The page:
Occasionally I wonder, if in those few moments I was able to somehow heal my heart from the harmful effects of all my anger and fear. I’d like to hope I did. I have heard neurobiologists talk about how the heart has neurotransmitters that are stronger than the ones in the brain. When a person feels love the heart is able to flood the body with these feel good neurotransmitters, which in turn has a healing effect upon our entire organism. Even though I did not see it, I like to think that it was the neurotransmitters exuding out of my heart that illuminated the bottom of the well. Who would have thought that on that afternoon, at the bottom of a discarded irrigation well in the middle of a lower-middle class neighborhood in suburban Los Angeles County, a middle-aged man would be conducting a symphony of love and neurotransmitters with his heart in the palm of his hand. That’s got to be worth something.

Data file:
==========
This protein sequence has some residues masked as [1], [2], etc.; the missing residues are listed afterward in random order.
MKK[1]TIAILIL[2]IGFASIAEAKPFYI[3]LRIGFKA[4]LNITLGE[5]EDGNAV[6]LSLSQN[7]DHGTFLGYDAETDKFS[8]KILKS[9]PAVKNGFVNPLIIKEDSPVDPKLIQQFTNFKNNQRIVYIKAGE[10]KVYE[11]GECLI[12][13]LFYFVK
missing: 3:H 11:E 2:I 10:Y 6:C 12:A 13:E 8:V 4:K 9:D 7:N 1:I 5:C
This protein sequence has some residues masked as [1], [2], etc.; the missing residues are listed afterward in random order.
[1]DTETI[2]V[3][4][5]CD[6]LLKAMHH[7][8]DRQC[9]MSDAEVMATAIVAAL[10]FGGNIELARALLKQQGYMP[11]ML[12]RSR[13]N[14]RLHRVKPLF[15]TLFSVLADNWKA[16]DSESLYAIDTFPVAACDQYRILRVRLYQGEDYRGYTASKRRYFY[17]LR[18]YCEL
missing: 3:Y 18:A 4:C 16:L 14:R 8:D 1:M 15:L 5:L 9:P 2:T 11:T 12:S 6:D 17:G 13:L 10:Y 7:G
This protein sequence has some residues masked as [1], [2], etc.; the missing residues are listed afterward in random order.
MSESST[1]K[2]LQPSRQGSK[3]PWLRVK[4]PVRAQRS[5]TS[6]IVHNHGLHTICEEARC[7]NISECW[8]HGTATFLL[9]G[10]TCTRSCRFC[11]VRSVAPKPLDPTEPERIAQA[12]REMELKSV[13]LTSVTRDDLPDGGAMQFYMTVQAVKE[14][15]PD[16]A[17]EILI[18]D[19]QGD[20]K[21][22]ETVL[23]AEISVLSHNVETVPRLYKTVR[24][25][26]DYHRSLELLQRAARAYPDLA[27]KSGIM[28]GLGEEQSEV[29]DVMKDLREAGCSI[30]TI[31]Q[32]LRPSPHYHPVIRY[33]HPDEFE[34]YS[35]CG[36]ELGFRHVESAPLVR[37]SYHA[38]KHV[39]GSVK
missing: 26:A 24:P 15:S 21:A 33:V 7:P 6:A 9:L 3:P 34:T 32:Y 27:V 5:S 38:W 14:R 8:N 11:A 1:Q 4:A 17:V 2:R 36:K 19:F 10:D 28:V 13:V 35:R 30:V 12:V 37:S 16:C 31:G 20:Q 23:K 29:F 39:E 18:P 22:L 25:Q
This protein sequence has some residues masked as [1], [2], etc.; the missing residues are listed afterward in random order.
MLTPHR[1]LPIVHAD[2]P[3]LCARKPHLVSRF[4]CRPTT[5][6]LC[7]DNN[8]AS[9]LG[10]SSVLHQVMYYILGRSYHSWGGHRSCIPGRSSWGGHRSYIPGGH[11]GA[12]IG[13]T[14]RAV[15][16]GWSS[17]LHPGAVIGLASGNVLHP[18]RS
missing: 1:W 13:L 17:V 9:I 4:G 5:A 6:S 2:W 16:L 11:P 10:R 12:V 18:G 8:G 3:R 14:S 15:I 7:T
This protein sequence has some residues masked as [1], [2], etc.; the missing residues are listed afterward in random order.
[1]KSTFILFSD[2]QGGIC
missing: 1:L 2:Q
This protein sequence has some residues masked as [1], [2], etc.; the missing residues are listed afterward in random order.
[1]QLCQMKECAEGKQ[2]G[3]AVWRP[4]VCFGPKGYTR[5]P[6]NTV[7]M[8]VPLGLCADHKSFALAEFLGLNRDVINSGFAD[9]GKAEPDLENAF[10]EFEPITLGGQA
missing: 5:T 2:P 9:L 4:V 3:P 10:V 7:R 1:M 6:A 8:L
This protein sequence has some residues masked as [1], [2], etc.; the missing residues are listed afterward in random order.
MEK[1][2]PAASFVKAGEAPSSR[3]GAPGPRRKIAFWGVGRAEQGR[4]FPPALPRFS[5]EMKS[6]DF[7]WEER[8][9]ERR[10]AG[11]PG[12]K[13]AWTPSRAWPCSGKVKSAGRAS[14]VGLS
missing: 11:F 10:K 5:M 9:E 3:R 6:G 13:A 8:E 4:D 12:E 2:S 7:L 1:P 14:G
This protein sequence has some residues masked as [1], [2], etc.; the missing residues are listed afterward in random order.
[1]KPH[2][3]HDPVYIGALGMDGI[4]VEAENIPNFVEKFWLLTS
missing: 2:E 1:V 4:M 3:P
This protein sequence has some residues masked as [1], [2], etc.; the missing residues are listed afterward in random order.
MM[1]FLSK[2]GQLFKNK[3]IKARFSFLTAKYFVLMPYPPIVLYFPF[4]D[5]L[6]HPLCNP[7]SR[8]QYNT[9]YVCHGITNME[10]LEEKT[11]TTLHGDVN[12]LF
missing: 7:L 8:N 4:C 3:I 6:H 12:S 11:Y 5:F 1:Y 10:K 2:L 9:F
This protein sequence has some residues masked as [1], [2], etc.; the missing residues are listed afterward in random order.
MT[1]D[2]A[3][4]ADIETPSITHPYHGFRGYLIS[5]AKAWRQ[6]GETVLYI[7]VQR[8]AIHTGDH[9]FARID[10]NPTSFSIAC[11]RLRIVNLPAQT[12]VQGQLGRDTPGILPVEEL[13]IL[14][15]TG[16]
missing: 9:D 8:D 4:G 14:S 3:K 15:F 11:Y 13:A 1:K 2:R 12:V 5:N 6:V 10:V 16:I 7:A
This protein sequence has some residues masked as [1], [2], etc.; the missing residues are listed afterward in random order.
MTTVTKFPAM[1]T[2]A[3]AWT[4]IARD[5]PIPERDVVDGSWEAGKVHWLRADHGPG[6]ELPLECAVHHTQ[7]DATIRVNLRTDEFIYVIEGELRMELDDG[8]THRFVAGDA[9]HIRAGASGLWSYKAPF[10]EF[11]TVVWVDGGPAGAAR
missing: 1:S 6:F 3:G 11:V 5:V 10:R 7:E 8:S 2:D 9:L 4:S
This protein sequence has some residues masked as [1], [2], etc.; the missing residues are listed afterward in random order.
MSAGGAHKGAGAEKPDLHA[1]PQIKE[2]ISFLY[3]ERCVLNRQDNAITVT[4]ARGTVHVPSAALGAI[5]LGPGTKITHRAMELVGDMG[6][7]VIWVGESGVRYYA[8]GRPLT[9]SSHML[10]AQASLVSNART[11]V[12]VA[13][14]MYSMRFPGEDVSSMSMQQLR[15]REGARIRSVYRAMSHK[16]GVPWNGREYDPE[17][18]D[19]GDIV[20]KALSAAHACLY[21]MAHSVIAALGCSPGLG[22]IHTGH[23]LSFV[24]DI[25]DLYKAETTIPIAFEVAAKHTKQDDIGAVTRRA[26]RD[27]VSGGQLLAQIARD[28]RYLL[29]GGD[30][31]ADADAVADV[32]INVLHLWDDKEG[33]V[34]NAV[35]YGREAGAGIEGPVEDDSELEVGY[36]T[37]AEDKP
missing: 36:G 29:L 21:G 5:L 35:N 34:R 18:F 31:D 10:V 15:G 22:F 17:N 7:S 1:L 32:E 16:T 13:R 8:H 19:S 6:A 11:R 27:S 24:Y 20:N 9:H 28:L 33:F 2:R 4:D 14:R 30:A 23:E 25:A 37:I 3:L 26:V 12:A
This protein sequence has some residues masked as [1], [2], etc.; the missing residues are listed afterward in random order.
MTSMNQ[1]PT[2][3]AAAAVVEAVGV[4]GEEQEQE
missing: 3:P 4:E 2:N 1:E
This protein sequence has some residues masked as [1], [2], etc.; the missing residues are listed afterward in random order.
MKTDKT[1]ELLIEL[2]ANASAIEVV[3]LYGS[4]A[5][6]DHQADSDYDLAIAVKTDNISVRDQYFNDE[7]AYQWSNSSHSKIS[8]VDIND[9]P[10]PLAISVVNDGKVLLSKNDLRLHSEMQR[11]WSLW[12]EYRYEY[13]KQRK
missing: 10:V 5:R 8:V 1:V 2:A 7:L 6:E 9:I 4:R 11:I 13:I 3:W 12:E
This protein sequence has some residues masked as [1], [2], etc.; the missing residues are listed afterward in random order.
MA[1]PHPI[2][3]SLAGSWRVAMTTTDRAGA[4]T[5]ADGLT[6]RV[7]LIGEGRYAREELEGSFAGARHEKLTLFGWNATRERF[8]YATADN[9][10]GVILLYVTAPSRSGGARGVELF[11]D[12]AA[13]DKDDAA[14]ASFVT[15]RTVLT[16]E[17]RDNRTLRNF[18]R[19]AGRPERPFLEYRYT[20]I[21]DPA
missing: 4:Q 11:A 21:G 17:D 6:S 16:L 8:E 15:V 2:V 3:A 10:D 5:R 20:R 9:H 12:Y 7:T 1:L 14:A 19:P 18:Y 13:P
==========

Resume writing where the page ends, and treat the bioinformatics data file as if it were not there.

The moment I opened my eyes, I knew it was time to go. I looked down at my hand. My heart was not there. I was perplexed since I did not doubt that I was holding my actual heart in my hand. My hand was resting flat on my chest just above my heart, which was safe behind ribs, tissue, skin and my white t-shirt. I smiled and laughed a little as I tried to comprehend what the hell just happened. Maybe I imagined everything. But it all felt too real. There was no way this was all a creation of my imagination. No way.